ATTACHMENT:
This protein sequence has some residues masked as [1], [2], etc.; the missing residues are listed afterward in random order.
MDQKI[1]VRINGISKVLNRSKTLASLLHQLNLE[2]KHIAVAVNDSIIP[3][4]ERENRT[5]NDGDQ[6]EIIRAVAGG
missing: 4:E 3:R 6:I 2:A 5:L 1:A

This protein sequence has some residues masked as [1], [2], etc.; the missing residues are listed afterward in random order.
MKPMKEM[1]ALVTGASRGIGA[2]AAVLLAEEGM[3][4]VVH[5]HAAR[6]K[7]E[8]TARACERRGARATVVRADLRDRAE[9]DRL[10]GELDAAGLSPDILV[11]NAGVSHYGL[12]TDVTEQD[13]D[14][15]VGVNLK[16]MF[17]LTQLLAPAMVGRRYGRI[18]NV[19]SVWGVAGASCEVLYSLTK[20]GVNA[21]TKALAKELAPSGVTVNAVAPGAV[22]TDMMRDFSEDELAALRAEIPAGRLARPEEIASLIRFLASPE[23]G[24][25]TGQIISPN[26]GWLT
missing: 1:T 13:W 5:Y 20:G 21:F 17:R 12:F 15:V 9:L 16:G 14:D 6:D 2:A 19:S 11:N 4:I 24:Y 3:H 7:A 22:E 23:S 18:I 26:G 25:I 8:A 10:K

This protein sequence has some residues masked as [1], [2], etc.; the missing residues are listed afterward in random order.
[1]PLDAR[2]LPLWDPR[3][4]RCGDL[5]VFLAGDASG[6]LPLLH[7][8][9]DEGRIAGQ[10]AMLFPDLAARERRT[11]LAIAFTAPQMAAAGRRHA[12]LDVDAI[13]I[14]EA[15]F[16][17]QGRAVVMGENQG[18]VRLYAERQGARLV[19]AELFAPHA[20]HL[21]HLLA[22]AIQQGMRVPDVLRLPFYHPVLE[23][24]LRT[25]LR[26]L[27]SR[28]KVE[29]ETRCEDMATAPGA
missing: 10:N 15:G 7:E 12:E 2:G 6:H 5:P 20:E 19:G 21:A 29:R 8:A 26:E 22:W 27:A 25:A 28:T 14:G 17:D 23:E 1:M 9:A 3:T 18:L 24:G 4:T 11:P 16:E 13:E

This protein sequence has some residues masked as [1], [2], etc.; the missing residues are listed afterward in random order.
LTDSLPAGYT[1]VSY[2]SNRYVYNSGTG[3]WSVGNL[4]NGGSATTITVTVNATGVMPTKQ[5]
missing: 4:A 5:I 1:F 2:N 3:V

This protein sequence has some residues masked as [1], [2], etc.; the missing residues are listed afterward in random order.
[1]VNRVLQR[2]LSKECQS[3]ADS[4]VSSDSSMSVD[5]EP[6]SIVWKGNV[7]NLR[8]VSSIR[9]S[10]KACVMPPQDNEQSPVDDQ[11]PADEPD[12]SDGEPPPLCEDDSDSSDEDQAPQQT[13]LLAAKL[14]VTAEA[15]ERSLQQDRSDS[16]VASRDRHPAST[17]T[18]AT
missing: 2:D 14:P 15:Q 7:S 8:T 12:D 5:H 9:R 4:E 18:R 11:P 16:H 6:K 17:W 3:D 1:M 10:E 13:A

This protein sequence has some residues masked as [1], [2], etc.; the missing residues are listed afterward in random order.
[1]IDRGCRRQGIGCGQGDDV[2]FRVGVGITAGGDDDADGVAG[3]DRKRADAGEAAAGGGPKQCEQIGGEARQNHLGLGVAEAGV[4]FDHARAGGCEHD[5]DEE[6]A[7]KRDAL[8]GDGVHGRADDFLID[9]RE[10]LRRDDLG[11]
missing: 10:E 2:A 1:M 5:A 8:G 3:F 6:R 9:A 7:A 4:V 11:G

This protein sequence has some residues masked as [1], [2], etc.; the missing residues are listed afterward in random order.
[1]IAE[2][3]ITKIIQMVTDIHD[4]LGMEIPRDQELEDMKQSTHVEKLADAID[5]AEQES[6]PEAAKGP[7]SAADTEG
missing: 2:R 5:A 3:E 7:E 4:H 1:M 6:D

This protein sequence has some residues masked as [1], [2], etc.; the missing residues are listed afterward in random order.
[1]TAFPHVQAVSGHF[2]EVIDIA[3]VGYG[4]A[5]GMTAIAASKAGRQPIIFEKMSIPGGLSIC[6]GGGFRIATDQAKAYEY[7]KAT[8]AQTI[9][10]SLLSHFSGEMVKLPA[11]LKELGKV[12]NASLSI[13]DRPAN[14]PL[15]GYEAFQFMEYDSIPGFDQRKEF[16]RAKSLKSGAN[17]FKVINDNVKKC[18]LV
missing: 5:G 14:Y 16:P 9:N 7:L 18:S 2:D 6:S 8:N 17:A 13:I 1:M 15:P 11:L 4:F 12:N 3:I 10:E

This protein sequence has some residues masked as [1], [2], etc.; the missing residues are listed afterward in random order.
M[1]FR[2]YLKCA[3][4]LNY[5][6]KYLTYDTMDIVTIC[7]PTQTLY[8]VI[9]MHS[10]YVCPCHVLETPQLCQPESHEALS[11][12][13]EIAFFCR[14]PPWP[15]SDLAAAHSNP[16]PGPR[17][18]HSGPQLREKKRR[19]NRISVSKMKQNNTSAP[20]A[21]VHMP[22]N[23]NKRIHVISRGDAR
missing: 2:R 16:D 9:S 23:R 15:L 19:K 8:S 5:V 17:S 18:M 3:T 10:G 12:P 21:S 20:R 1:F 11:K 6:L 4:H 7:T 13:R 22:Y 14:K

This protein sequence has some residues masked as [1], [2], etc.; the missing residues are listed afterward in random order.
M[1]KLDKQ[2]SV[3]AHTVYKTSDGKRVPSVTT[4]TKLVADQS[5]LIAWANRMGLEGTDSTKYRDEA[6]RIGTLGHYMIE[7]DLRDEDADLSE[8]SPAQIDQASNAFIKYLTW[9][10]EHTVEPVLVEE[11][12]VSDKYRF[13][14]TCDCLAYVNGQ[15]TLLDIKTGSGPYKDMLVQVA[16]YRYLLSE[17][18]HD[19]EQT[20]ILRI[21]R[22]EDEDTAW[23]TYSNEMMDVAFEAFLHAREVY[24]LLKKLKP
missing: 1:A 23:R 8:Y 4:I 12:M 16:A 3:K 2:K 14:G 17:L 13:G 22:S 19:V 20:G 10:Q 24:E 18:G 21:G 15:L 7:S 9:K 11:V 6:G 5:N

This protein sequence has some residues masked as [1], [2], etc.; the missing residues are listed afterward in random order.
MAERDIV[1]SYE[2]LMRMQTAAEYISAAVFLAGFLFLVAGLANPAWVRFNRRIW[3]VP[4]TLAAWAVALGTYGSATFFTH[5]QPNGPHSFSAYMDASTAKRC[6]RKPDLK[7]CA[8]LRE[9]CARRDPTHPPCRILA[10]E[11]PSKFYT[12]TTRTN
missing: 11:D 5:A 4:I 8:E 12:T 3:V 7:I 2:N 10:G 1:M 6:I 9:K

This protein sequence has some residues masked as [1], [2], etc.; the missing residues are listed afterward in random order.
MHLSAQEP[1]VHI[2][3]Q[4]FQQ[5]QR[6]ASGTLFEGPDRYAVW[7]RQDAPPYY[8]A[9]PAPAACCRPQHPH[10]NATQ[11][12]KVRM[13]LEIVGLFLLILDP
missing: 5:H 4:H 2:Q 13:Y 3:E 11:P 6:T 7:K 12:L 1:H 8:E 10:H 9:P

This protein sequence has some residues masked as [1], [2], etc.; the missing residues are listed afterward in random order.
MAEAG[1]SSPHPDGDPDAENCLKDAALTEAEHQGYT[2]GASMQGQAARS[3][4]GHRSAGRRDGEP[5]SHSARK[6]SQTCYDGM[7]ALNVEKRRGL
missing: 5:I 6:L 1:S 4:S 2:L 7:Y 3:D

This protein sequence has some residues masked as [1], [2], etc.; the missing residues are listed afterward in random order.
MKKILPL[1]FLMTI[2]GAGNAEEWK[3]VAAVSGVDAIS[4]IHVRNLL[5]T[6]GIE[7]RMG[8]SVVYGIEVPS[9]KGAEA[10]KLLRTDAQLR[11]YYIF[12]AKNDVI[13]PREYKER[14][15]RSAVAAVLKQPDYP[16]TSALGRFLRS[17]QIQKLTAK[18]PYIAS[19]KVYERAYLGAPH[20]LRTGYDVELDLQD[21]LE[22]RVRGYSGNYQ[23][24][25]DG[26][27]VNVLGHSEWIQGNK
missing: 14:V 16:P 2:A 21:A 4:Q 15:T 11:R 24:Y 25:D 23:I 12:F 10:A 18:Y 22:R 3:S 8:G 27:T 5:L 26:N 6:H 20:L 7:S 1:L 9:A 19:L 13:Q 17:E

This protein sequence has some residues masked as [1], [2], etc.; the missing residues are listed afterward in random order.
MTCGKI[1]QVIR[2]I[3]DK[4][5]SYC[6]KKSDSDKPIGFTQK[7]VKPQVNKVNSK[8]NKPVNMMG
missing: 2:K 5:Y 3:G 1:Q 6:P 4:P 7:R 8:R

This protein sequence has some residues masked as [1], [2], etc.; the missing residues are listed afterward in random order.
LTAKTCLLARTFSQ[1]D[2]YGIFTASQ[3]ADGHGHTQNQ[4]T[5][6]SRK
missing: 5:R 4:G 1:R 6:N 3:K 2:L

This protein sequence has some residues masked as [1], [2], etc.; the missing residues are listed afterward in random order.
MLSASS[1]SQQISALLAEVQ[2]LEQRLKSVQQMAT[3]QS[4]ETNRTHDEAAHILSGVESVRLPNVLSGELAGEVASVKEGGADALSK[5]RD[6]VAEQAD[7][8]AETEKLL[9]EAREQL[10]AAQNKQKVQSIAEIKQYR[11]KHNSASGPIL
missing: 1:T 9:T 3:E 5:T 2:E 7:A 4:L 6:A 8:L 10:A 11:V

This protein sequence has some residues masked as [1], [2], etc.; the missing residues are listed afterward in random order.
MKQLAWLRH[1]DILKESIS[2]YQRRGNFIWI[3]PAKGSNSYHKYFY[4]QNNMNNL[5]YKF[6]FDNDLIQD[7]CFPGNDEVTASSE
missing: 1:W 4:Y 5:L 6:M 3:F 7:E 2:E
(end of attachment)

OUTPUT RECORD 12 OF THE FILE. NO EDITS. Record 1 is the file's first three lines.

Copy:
This protein sequence has some residues masked as [1], [2], etc.; the missing residues are listed afterward in random order.
MHLSAQEP[1]VHI[2][3]Q[4]FQQ[5]QR[6]ASGTLFEGPDRYAVW[7]RQDAPPYY[8]A[9]PAPAACCRPQHPH[10]NATQ[11][12]KVRM[13]LEIVGLFLLILDP
missing: 5:H 4:H 2:Q 13:Y 3:E 11:P 6:T 7:K 12:L 1:H 8:E 10:H 9:P